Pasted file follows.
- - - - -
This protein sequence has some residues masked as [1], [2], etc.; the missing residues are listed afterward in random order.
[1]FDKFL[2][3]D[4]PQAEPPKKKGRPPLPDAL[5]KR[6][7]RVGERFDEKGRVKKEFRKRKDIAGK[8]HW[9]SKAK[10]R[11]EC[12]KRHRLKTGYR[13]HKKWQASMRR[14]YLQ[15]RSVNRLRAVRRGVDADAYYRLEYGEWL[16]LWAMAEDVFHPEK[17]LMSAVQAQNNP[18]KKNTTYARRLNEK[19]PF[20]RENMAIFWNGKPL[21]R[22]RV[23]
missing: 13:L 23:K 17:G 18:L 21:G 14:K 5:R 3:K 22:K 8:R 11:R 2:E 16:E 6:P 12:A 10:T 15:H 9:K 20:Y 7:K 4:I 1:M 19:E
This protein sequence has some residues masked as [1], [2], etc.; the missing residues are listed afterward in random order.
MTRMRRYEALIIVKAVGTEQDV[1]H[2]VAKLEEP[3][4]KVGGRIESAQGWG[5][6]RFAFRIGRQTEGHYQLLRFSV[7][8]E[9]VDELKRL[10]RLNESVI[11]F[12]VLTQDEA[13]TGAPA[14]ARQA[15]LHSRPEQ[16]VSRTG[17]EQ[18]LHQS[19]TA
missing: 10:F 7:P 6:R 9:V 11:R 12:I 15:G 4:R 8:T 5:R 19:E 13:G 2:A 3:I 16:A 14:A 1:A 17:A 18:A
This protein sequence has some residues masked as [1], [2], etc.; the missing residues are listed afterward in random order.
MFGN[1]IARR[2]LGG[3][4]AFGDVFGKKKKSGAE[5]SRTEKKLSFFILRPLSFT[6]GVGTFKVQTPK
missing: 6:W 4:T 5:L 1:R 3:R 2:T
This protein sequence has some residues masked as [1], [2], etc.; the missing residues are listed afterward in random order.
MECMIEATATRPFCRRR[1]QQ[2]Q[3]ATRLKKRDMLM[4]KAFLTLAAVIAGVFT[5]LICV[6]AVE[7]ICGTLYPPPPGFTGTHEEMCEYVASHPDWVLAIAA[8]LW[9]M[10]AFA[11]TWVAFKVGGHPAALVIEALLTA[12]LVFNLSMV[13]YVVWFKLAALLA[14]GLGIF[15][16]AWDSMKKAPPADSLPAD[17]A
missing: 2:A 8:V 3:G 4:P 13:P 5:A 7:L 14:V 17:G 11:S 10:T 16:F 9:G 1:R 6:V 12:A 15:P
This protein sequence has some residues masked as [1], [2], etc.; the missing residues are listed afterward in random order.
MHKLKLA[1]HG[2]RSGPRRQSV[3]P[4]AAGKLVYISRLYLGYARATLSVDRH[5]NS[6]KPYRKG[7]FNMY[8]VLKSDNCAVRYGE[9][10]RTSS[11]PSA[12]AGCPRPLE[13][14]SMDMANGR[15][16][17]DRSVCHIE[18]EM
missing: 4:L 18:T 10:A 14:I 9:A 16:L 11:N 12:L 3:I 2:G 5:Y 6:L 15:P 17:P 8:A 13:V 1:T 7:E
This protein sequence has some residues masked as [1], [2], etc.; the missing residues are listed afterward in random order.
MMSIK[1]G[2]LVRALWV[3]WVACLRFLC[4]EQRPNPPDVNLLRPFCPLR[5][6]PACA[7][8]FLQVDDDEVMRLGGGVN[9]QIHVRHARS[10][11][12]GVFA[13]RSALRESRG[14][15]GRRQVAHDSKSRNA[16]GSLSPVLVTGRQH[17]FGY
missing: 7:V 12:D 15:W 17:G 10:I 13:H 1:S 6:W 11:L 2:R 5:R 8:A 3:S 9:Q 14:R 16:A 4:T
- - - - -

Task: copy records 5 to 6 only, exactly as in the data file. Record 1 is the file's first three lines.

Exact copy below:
This protein sequence has some residues masked as [1], [2], etc.; the missing residues are listed afterward in random order.
MHKLKLA[1]HG[2]RSGPRRQSV[3]P[4]AAGKLVYISRLYLGYARATLSVDRH[5]NS[6]KPYRKG[7]FNMY[8]VLKSDNCAVRYGE[9][10]RTSS[11]PSA[12]AGCPRPLE[13][14]SMDMANGR[15][16][17]DRSVCHIE[18]EM
missing: 4:L 18:T 10:A 14:I 9:A 16:L 11:N 12:L 3:I 2:G 5:Y 6:L 15:P 17:P 8:A 13:V 1:T 7:E
This protein sequence has some residues masked as [1], [2], etc.; the missing residues are listed afterward in random order.
MMSIK[1]G[2]LVRALWV[3]WVACLRFLC[4]EQRPNPPDVNLLRPFCPLR[5][6]PACA[7][8]FLQVDDDEVMRLGGGVN[9]QIHVRHARS[10][11][12]GVFA[13]RSALRESRG[14][15]GRRQVAHDSKSRNA[16]GSLSPVLVTGRQH[17]FGY
missing: 7:V 12:D 15:W 17:G 10:I 13:H 1:S 6:W 11:L 2:R 5:R 8:A 3:S 9:Q 14:R 16:A 4:T